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Table of Contents
Table of Contents


Pregnancy is a big change for people. You might believe that you’re pregnant or had a test come back positive and think “what next?”. It’s important to know what your options are and what support you can access during this time.   

What to do if you think you’re pregnant

Signs of pregnancy

Firstly, look out for signs of pregnancy. One of the first signs of pregnancy is a missed period. Other symptoms of early pregnancy may include: 

  • a shorter or lighter period 
  • mood changes 
  • feeling more tired than usual 
  • feeling sick or vomiting 
  • stomach cramps 
  • tender breasts 
  • more frequent urination 

Everybody is different and you may only experience some of these symptoms or none at all.  

If the reason you are worried about pregnancy is because you have been sexually assaulted, there are private and confidential supports to help. They are free and offer support over the phone, online or face to face. It is important to seek medical assistance, including emergency contraception, as soon as possible. Contact Full Stop Australia on 1800 424 017, which is available 24/7 for private and confidential support. You can learn more about emergency contraception in our Sexual Health section.

Step 1 – Take a pregnancy test:

It’s your decision about what to do if you think you’re pregnant. The first step is to get a pregnancy test to confirm you are pregnant. Pregnancy, Birth & Baby has more information on signs of pregnancy, what to do next and what to think about while you’re making your decision.

There are 2 options for pregnancy tests. You can use a home pregnancy test or go to your local doctor and ask for a pregnancy test. Keep in mind, if you use a home pregnancy test and it comes back positive, you should visit your doctor as soon as possible to get another test to confirm the result and access health care. It’s important to get a test as soon as you can, so you can receive the support you need moving forward.  

If you have financial concerns around purchasing a pregnancy test, there might be free options in your area. Services such as Family Planning Australia provide pregnancy tests fee free.

You can find Family Planning Australia Clinics through their website.

Where to get pregnancy tests

At Home: Home pregnancy tests are available from your local supermarket (self-serve checkouts are great if you are worried about privacy) or over the counter from your local chemist. If you’re a bit nervous, ask a friend to go with you. 

Pregnancy test at the doctors: If a home pregnancy test comes back positive, you will need to book an appointment with a doctor, . You can also book in with a doctor if you want to double check the results of the home pregnancy test. You can book an appointment or go to a drop in centre and ask for a pregnancy test. This can be a blood test or a urine test. If you’re unsure about speaking to a doctor, see visiting the doctor and your rights at the doctor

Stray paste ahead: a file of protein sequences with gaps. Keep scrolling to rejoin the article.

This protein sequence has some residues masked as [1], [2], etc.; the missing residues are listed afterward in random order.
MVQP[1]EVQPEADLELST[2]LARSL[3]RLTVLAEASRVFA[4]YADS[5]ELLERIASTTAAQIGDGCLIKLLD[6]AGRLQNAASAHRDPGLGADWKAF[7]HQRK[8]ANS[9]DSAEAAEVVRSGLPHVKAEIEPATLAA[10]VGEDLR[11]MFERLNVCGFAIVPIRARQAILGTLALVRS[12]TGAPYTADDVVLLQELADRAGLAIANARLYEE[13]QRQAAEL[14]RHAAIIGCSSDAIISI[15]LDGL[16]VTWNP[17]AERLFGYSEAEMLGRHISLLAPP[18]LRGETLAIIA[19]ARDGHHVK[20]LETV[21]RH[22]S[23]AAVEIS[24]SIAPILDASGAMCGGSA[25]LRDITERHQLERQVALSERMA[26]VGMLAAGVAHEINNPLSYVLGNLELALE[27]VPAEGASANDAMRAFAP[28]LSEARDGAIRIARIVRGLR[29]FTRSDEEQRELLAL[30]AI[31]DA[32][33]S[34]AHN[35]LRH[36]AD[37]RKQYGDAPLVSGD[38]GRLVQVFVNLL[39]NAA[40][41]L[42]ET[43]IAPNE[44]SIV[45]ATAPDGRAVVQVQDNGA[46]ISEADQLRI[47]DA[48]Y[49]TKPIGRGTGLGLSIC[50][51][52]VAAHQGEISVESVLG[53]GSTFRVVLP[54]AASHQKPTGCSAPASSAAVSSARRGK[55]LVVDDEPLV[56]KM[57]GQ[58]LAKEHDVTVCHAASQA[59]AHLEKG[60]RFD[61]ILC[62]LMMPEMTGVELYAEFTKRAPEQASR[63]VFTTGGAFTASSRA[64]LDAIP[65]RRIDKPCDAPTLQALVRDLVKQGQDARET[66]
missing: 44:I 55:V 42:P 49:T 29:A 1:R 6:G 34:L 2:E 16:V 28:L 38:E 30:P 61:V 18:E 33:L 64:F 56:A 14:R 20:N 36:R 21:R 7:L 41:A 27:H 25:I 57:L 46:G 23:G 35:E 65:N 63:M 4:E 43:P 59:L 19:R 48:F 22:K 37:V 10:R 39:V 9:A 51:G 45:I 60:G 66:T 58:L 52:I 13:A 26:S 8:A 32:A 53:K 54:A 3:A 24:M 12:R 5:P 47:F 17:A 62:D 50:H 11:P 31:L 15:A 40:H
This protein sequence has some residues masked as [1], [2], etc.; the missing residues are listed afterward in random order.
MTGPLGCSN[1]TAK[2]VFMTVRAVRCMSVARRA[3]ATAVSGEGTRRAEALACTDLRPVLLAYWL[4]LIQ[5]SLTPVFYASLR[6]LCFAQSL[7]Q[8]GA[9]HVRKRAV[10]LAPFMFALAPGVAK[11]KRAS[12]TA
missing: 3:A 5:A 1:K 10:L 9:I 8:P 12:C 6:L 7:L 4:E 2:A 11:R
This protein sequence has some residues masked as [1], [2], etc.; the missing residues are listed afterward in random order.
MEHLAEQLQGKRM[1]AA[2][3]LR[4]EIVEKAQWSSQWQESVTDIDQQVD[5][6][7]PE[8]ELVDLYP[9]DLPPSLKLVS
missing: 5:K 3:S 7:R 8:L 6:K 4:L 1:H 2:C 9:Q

Read the instructions carefully and follow the directions. Pregnancy tests work by testing the hormone levels in your body that change when you are pregnant. For them to detect these hormones, you need to take the test about 14 days after you think you may have fallen pregnant (the information in the test will tell you – the main thing is not to take it too early, or it might not show up positive yet if you are pregnant). This important information will be on the packaging of the test. Tip – try to buy a pregnancy test that has two tests in the package so you can be extra sure of the result. It’s also more cost effective. Find out more about pregnancy tests at Children By Choice.  

There is support out there, you do not have to feel alone.

Step 2 – seek support:

If you are pregnant, it is normal to feel a mix of emotions. You might be excited, scared, happy, sad, or all of these at once. There is support out there so you do not have to feel alone. It is important to seek support during this time to help with the next steps and to know your options. You can get support online, over the phone, or contact a sexual health clinic or youth service for support and information.  

There are services and information available to support you:

  • Family Planning NSW Talkline 1300 658 886: free and confidential counselling and advice for pregnancy options. You can also ask them to help you find your local youth health centre. 
  • Kids Helpline 1800 551 800: free and confidential counselling for people aged 5 to 25 years.
  • Brave Foundation: great information on what steps to take and what to consider if you find out you are pregnant.

If you are pregnant, what are your options?

Choosing what to do next may be a hard decision, or it may be easy. You may have been trying to have a baby or it could be a shock. Family Planning NSW have a pregnancy options booklet with information about support, helping to decide what to do and what options are available to you.  

Talk to someone you trust, whether it’s a partner, family member, friend, youth worker or another adult in your life. It’s good to talk to someone about how you’re feeling. Think about your current situation, your goals and dreams for the future, and how your decision may impact these goals. The decision is yours to make and you have several options.  

It’s important to speak with a health professional (a doctor or a sexual health nurse) who can explain your options and how they might impact you. You can access private and confidential support by talking to a nurse online at Family Planning NSW Talkline or call them on 1300 658 886. 

Do I need to tell my parents?